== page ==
"Pat-rick Ew-ing, Pat-rick Ewing," came the chant from the crowd of 19,763 who turned out early to make sure they were on hand for the one moment basketball fans in the city had been looking forward to since last summer when Ewing was traded.
Former teammate Mark Jackson, the newest Knick, was the first to extend a handshake and a hug prior to the opening tip, which Ewing lost to his successor at center, Marcus Camby.
Ewing got the ball in the low post on Seattle's first possession and scored easily over a smiling Camby, but the basket did not bring much of a boisterous response.
That had already happened during pre-game introductions as the crowd stood and cheered no boos were heard throughout a one-minute compilation of video highlights from Ewing's career.
The ovation continued as Ewing, who stood shifting from side to side during the highlight film, was introduced first among Seattle's starters.
The Knicks players and coaches stood and cheered, too, in one of the longest sustained ovations at the arena in recent years.
He finished with 12 points and five rebounds in 32 minutes as the Sonics lost to the Knicks 101-92.
Ewing paid a pre-game visit to the players lounge near the Knicks locker room, saying hello to various players, coaches and team officials.
He did not travel with the team from Boston to New York after their game on Monday night because his father, Carl, became ill after the Sonics-Celtics game.
A chant rang out as Ewing took layups with the Sonics seven minutes before player introductions, and many in the sellout crowd remained standing throughout warmups.
Ewing's relationship with the fans had its ups and downs over the 15 seasons he played in New York. When he was a rookie and had a bad game on Patrick Ewing Poster Night, the fans tossed their giveaways onto the court.
When he went through a tough stretch midway through the 1997-98 season, he heard some of the longest and most pronounced boos of his career.
Over his final two seasons, there would often be an audible groan in the Garden especially late in games when Ewing got the ball in one of his favorite spots and turned to shoot.
"Those who appreciated him appreciated him when he was here," coach Jeff Van Gundy said. "He prepared, fought, practiced and played to be a championship player."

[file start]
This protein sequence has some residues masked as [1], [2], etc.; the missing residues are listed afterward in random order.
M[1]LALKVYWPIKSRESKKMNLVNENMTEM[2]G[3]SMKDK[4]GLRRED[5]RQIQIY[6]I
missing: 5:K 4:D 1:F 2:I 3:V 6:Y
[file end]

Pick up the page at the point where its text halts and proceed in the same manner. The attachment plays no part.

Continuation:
Ewing never became one, though, for a variety of reasons.
The Knicks faceMichael Jordan and the Chicago Bulls in the playoffs five times between 1988 and 1996, losing each series. The Knicks finally made it to the finals in 1994 after Jordan retired for the first time, but lost in seven games to Houston.
In 1999, Ewing was injured when the Knicks made it to the finals and lost to San Antonio.
"Unfortunately, he ran into one of the greatest players of all time when he was in his prime, then Hakeem Olajuwon in the finals when he was at his best, then was hurt for the finals," Van Gundy said. "We were in the playoffs 10 or 11 years, we just didn't get over the hump. Most people who have struggled in life can empathize with that."
Van Gundy went over what he considered the greatest "What ifs" of the Ewing era listing a Game 3 loss to the Bulls in the 1993 Eastern Conference finals and a Game 3 loss to Houston in the 1994 NBA Finals as games in which one small factor might have made a huge difference.
"If we could have gotten one of those two," Van Gundy said. "To me that's the great what if."
The Knicks lost in the conference finals last year as Ewing played hurt in four of the six games all losses for New York. Other players wondered aloud whether the team might be better off without him, and the front office eventually decided they would.
When word of a trade surfaced last summer, one of the local tabloids ran a back-page headline reading "Good Riddance" a harsh thing to say about a player who had given a decade and a half of effort to the team.
Ewing was eventually traded to Seattle in a three-way deal that brought Glen Rice, Luc Longley and others to the Knicks. The teams already faced each other once this season a 21-point victory for the Sonics at Seattle in the eighth game of the season.
"To have already gone through it out there, it was eerie," Van Gundy said. "For me, the novelty has sort of worn off a little bit."
The novelty was still there for the fans, however, and they let it be known loud and long.
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